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Foreign Exchange Transactions May Be Derivatives

There are new regulatory requirements that will soon impact MSBs dealing in foreign exchange (“FX”).  Securities are regulated by the provinces and territories, and the dates for implementation and regulators will differ, however, the intent of the law and the basic premise is expected to be the same Canada wide.  All FX transactions that settle in a period longer than two days will be required to be reported.  In some provinces, these requirements will come into force sooner for registered derivatives dealers dealing in FX, and later for FX dealers not registered as derivatives dealers.

If you are a securities dealer providing derivatives to your clients, you will most likely already be aware that these changes are on the horizon.  If you are an MSB providing FX services, these changes may have been less foreseen.  The comments below are intended to help FX shops, who are not currently registered securities dealers, to understand derivatives reporting.

You may also be asking; “what is a derivative?” Simply, a derivative is a financial instrument whose value is based on that of an underlying entity, which could be an asset, currency or interest rate.

The new rule is meant to collect data in Canada on the economic ecosystem of the use of derivatives for financial speculation. So FX dealers who facilitate clients who speculate for financial gain using FX trading will be impacted by this rule.  If you are an FX dealer, the first thing that you will need to know is whether or not your transactions are considered to be derivatives.

Are My FX Transactions Derivatives?

To determine whether or not your FX transactions should be considered derivatives, consider the longest time that it takes to settle a transaction.  In this context, to settle the FX transaction means that you have delivered the currency to your client, or on your client’s behalf. A day, in this context, refers to business days (any days that your business is open and accepting or processing transactions).

For Example:

Screen Shot 2014-05-19 at 2.27.45 PM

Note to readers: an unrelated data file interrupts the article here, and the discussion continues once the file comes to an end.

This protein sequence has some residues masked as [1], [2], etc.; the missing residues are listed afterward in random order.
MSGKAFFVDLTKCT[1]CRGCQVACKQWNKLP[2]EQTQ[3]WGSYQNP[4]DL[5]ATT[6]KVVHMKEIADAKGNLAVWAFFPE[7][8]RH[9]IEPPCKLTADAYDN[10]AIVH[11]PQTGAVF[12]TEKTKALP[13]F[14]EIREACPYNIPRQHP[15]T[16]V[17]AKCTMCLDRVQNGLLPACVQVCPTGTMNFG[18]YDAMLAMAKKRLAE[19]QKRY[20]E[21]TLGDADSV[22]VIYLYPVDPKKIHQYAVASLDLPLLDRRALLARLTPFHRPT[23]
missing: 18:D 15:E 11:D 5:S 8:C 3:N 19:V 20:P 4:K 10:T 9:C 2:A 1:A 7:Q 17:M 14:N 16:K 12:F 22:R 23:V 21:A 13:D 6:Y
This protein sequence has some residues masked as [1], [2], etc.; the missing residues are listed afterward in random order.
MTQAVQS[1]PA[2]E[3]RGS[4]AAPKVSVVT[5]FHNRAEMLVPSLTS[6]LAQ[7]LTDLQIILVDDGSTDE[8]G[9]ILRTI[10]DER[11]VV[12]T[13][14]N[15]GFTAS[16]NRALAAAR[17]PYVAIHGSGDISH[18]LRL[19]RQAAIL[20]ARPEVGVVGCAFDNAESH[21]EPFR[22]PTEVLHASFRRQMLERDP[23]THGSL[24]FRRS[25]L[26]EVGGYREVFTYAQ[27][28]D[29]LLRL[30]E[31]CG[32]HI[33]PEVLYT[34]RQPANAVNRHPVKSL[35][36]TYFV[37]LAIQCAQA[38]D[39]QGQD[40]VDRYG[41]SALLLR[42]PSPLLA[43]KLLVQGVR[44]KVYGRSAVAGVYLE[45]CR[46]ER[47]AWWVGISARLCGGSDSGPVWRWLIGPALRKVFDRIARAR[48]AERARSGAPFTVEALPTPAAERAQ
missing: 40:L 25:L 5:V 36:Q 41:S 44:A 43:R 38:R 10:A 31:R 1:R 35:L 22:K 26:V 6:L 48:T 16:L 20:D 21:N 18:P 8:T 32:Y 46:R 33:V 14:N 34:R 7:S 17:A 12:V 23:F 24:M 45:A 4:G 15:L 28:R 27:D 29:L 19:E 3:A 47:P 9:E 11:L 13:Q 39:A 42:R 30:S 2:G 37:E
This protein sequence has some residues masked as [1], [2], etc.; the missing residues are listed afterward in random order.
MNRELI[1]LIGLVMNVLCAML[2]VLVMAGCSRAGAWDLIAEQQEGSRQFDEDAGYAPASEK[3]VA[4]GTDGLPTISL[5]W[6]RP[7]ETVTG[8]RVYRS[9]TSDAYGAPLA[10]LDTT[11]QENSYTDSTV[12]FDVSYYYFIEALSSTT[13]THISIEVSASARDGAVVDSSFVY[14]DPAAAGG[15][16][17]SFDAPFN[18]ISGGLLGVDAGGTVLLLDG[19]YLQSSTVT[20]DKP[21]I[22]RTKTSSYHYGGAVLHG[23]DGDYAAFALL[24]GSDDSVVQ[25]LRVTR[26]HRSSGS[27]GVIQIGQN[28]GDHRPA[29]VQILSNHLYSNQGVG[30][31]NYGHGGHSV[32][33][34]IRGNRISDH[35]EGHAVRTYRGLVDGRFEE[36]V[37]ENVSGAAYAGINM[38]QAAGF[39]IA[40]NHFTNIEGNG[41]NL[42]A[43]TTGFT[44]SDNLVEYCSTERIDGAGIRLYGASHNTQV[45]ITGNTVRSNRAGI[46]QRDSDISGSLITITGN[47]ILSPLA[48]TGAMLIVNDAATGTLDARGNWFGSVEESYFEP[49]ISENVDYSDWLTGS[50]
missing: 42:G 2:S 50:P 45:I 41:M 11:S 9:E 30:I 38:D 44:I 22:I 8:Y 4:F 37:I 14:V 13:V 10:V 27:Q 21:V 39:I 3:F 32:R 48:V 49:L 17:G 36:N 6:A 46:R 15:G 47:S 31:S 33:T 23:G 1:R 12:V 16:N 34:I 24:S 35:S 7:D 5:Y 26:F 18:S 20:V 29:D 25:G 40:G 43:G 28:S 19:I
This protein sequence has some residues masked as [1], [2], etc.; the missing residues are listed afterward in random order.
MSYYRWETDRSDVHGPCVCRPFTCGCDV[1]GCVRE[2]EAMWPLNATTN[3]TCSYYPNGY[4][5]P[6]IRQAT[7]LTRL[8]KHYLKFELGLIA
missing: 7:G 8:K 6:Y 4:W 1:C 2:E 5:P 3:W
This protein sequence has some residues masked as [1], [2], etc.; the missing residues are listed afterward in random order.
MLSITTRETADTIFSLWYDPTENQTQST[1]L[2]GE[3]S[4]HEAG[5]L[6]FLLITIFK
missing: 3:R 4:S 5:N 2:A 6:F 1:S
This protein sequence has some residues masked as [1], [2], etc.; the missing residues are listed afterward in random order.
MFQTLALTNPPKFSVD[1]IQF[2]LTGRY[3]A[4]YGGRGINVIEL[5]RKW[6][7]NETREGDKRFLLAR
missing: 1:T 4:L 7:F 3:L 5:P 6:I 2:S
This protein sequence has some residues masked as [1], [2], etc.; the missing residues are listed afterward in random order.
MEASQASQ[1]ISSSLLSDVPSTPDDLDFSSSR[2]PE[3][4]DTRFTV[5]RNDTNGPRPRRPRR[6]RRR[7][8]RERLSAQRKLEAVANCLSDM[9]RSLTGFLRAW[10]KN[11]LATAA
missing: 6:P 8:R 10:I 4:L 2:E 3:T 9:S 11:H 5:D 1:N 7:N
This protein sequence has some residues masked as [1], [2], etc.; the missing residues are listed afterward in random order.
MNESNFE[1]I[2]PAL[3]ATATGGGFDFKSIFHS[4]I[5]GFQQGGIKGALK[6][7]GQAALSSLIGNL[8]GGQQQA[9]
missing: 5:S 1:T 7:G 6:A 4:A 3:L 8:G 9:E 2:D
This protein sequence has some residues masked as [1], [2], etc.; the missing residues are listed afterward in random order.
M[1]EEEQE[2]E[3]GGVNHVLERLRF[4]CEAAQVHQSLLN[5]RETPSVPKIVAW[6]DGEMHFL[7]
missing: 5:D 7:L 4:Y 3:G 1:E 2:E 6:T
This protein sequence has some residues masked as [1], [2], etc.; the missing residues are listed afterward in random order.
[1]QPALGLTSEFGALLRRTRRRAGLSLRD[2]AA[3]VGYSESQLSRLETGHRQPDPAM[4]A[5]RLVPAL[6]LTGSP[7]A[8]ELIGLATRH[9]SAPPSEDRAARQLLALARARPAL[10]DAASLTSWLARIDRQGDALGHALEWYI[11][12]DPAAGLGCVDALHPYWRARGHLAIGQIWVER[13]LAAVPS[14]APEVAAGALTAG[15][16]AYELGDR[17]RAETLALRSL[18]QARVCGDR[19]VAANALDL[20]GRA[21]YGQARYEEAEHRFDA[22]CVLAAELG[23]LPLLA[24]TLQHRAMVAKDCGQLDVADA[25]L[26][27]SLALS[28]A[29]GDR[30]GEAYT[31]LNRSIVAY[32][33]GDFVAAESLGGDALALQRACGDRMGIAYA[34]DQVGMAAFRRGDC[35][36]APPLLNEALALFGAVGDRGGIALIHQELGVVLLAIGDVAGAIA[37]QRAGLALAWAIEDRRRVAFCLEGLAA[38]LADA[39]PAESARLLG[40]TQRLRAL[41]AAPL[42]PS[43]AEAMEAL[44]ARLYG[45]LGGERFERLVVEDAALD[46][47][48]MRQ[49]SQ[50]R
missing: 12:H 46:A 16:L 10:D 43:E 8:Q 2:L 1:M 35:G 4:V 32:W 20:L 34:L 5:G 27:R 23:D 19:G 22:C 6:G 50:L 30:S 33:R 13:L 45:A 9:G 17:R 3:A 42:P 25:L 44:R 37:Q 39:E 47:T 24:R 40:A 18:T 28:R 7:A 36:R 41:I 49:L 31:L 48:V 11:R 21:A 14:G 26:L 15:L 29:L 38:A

There is an exception provided in the case that there is an event that prevents the delivery of the currency (but this is expected to be rare).

If you provide FX transactions that either include a rollover provision (something that allows you to extend the contract) or are intended as speculative investments (whether or not the trade actually settles over two business days) you will also need to meet the same requirements.  If you are conducting these types of transactions, you will need to take steps to be prepared by the time that the laws come into force in the province(s) and/or territories in which you do business.

My Transaction Are Derivatives – Now What?

As an FX dealer, you will have a choice:  you can either change your practices to settle all of your transactions by the end of the next business day; or you can complete additional steps to ensure that you are compliant.  For FX dealers that want to continue to settle transactions that are considered to be derivatives, there are 3 steps that must be completed before June 30, 2015:

  1. Obtain a Legal Entity Identifier (“LEI”)
  2. Set up Unique Product Identifiers (“UPIs”)
  3. Set up Unique Transaction Identifiers (“UTIs”) for applicable transactions (if your IT system doesn’t already do this)

After June 30, 2015, you will also need to keep certain records and report all applicable FX trades that are not settled within two business days.

Legal Entity Identifier